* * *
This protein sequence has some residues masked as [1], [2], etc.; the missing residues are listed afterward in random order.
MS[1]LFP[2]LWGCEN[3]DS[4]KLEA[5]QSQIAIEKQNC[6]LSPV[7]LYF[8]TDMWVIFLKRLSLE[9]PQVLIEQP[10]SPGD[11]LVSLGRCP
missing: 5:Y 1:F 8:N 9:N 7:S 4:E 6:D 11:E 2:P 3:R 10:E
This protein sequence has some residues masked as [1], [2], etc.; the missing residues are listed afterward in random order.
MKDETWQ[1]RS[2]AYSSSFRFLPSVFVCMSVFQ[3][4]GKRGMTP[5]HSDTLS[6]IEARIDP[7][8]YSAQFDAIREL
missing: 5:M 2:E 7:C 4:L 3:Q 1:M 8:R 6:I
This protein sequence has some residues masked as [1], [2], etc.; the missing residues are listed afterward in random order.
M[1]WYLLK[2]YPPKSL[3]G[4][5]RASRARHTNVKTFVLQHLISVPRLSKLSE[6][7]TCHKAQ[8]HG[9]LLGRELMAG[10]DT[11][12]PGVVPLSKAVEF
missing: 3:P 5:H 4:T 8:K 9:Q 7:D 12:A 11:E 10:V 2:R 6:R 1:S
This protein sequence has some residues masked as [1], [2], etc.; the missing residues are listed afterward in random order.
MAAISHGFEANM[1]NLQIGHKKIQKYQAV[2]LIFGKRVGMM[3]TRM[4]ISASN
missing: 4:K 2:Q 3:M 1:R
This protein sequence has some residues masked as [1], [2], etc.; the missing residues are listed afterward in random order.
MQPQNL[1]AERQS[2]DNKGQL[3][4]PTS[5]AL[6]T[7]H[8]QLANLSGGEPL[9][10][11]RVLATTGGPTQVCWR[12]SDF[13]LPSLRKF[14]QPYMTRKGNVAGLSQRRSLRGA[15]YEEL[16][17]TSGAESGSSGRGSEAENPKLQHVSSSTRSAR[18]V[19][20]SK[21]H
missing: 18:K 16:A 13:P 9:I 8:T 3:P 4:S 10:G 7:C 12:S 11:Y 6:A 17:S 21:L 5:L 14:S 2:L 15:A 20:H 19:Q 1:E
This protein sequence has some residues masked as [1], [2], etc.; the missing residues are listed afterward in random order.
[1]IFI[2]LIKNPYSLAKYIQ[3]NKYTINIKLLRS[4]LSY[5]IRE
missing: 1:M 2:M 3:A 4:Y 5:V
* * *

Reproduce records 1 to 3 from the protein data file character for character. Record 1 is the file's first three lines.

This protein sequence has some residues masked as [1], [2], etc.; the missing residues are listed afterward in random order.
MS[1]LFP[2]LWGCEN[3]DS[4]KLEA[5]QSQIAIEKQNC[6]LSPV[7]LYF[8]TDMWVIFLKRLSLE[9]PQVLIEQP[10]SPGD[11]LVSLGRCP
missing: 5:Y 1:F 8:N 9:N 7:S 4:E 6:D 11:E 2:P 3:R 10:E
This protein sequence has some residues masked as [1], [2], etc.; the missing residues are listed afterward in random order.
MKDETWQ[1]RS[2]AYSSSFRFLPSVFVCMSVFQ[3][4]GKRGMTP[5]HSDTLS[6]IEARIDP[7][8]YSAQFDAIREL
missing: 5:M 2:E 7:C 4:L 3:Q 1:M 8:R 6:I
This protein sequence has some residues masked as [1], [2], etc.; the missing residues are listed afterward in random order.
M[1]WYLLK[2]YPPKSL[3]G[4][5]RASRARHTNVKTFVLQHLISVPRLSKLSE[6][7]TCHKAQ[8]HG[9]LLGRELMAG[10]DT[11][12]PGVVPLSKAVEF
missing: 3:P 5:H 4:T 8:K 9:Q 7:D 12:A 11:E 10:V 2:R 6:R 1:S